This essay argues that the dumbshow and The Murder of Gonzago “each has its own specific dramatic function and meaning, by no means identical,” and that interpretations of both parts of The Mousetrap “must be related to the interpretation of Hamlet’s words and behavior” (176). Hamlet’s dialogue with Ophelia seems a dramatization of “his ‘Gertrude problem’: men treat women as sexual objects and women show themselves to be so” (179). Hence, the pantomime performance “begins in the context of Gertrude, not Claudius” (180). The dumbshow’s emphasis on the Player-Queen’s behavior creates “an image of the moral censure passed on Gertrude by both Hamlet and the Ghost” (181-82). During The Murder of Gonzago, Hamlet verbally responds to staged declarations of wifely love, creating a “quasi-dialogue” with the Player-Queen; then he launches “a direct attack” on his mother by asking her opinion of the play (182). Hamlet’s question shifts focus to the throne and corresponds to the Player-King’s lengthy speech—which leads to the poisoning scene. After this pause, “the trapping of the king’s conscience begins”(183). The exchange between Claudius and Hamlet is complicated by pretense and knowledge: “each of them as the Speaker is motivated as the character he is and as a character he pretends to be; also, each of them as the Hearer may have more than one interpretation of the other’s utterances” (184). Unfortunately, Hamlet “can no longer control himself”: acting “contrary to his intentions,” Hamlet voices “implications” that alert the King “before the trap is sprung” (185). Claudius’ sudden exit is a response to the two complimentary actions directed against himself: “the play of Gonzago and the play of Hamlet” (186). Hamlet, “by bad acting,” “offers Claudius an opportunity to strengthen his position” and, “by proving the crime, puts himself in the tragic position of one who in condemning the crime must himself become a murderer” (187).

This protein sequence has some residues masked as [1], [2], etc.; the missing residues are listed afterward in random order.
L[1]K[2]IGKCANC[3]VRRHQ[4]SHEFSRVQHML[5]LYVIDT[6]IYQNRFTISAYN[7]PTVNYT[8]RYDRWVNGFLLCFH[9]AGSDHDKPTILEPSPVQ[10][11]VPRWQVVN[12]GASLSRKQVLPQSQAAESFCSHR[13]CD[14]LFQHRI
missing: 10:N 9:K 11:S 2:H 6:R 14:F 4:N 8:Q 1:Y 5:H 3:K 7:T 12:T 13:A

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Hassel, R. Chris, Jr. “Mouse and Mousetrap in Hamlet.” Shakespeare-Jahrbuch 135 (1999): 77- 92.